What Families Need to Know about the CTC in 2022

By Ashley Burnside

The temporary expansions to the Child Tax Credit (CTC) have dramatically reduced the share of children experiencing poverty, especially for Black and Latinx kids. The expansions have also lowered food insecurity rates, helped families afford necessities, and reduced financial stress for parents. But since the monthly CTC payments have ended—at least for now—many are left feeling uncertain. Here is what families need to know about the CTC in 2022: 

Families with children can still get the rest of their 2021 credits—but only if they file a 2021 tax return. Families who got monthly CTC payments in 2021 received six months’ worth of payments (from July through December). To get the remaining half of the credit they are eligible for, they must file a tax return this year. This is true even if a parent made little or no income last year—they are still eligible for the CTC and must file a tax return to get it. The CTC non-filer portal is closed, so all parents should file a 2021 tax return. Parents who opted out of receiving the monthly payments last year using the IRS website will need to file a tax return to get their entire 2021 CTC payment. Parents should also file their tax return to claim new babies who were born in 2021 or any other children for whom they didn’t get advance payments in 2021. Even if a baby was born as late as December 2021, that baby would still be eligible for the full $3,600 CTC payment when their family files a 2021 tax return.  

Families are Eligible for Remaining Child Tax Credit Payments in 2022

Families are Eligible for Remaining Child Tax Credit Payments in 2022

If families get a letter from the IRS saying how much they received from the advance CTC, they should keep the letter because it will have important information for filing their 2022 return. The IRS will send Letter 6419 to all families who received the advance CTC payments  indicating how many monthly  CTC payments they received  and how many children in the household were eligible.  The IRS will mail the letter to the address it has on file for the family. Families can also log on to the IRS CTC Update portal to look up this information. If the number of the total CTC payments the parent enters on the 2021 tax return doesn’t match what the IRS has on file, this may delay their refund.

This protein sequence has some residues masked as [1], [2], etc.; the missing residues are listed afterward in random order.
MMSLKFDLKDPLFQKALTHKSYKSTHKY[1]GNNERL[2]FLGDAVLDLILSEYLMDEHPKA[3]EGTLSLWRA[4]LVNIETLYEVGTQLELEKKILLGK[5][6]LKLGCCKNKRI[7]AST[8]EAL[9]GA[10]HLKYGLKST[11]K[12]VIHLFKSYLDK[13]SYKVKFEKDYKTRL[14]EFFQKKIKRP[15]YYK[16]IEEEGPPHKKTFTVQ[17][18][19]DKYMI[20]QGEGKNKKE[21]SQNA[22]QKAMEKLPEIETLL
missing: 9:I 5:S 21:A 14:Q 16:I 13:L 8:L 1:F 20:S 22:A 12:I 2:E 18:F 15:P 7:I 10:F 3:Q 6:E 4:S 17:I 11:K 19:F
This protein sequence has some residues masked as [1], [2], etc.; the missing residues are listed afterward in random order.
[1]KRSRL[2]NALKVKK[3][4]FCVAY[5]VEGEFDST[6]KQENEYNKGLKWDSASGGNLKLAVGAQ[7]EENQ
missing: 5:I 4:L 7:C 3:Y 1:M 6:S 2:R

Parents or caregivers can receive the  portion of the 2021 CTC they have not received by filing IRS Tax Form 1040 or 1040-SR. There are several free ways to file taxes online or to receive in-person support from community partners when filing a return. If they  got an IRS Letter 6419, they should bring it with them if they are getting in-person help. Some options for tax assistance include:  

The CTC payment that families will get when they file their tax return may be reduced to pay back other taxes or debt they owe. When a caregiver files a 2021 tax return, the lump sum CTC payment will be subject to possible tax offsets, meaning a refund could be reduced to pay for tax debts or other federal or state debts the tax filer owes, such as overdue child support payments. (The 2021 monthly advance CTC payments were protected from being reduced in this way.) Tax refunds can also be intercepted to repay student loans; however, since the Biden Administration extended the federal student loan repayment moratorium until May 1, 2022, this debt should not be an issue for most people for the time being. The tax refund will also not be protected from garnishments by private debt collectors. You can learn more about this on the IRS website

Getting the CTC payments will not impact families’ immigration status or eligibility for other programs that help them meet their basic needs. If families receive the CTC lump-sum payment in their 2021 tax return, that will not impact their eligibility for other programs like the Supplemental Nutrition Assistance Program (SNAP), Medicaid, or Supplemental Security Income (SSI). Receiving the CTC payments also will not impact their immigration status, their ability to get a green card, or a family’s immigration plans. And receiving the CTC is not considered in determining whether an immigrant will be a “public charge.” (You can learn more about CTC eligibility for mixed-immigration-status families here.)  

Unless Build Back Better passes, there will not be any more monthly CTC payments. Despite the benefits that the CTC expansions have had for families across the country, Congress has not extended the expansions beyond 2021. The Build Back Better (BBB) Act would extend the CTC expansions for an additional year (through 2022) and make the CTC permanently available to families making little or no income. This would disproportionately benefit Black and Latinx children. But Congress still needs to pass the BBB legislation to put these changes into effect.  

Caregivers should contact their members of Congress and tell them how the CTC payments have helped their families, encouraging lawmakers to pass the BBB to extend these critical payments. The BBB legislation, as passed in the House of Representatives, also includes other key investments for parents such as increased funding for child care, paid family leave, housing, and expanded access to home- and community-based services. Congress must help families afford necessities through passing the Build Back Better Act in 2022.